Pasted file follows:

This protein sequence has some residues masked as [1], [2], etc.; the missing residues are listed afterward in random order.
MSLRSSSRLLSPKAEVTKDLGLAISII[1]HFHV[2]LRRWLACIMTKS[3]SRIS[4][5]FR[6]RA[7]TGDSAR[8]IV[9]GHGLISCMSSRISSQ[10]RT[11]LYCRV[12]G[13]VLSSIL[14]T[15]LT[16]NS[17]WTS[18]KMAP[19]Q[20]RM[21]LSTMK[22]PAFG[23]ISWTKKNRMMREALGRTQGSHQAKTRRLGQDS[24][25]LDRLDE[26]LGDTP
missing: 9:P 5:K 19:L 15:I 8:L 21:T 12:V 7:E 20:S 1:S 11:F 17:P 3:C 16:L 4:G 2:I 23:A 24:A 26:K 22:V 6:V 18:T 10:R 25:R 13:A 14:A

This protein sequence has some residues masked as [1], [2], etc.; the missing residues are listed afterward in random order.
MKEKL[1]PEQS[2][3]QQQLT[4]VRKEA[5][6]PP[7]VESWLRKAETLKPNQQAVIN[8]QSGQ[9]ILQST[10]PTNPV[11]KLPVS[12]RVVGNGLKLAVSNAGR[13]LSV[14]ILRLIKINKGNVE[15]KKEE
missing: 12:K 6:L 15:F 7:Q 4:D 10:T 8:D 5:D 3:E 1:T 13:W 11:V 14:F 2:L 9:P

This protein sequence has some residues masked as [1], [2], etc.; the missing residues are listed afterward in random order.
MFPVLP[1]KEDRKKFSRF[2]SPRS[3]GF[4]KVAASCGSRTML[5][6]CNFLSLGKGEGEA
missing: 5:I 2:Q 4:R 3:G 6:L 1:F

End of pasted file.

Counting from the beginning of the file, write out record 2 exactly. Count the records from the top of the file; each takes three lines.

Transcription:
This protein sequence has some residues masked as [1], [2], etc.; the missing residues are listed afterward in random order.
MKEKL[1]PEQS[2][3]QQQLT[4]VRKEA[5][6]PP[7]VESWLRKAETLKPNQQAVIN[8]QSGQ[9]ILQST[10]PTNPV[11]KLPVS[12]RVVGNGLKLAVSNAGR[13]LSV[14]ILRLIKINKGNVE[15]KKEE
missing: 12:K 6:L 15:F 7:Q 4:D 10:T 8:D 5:D 3:E 1:T 13:W 11:V 14:F 2:L 9:P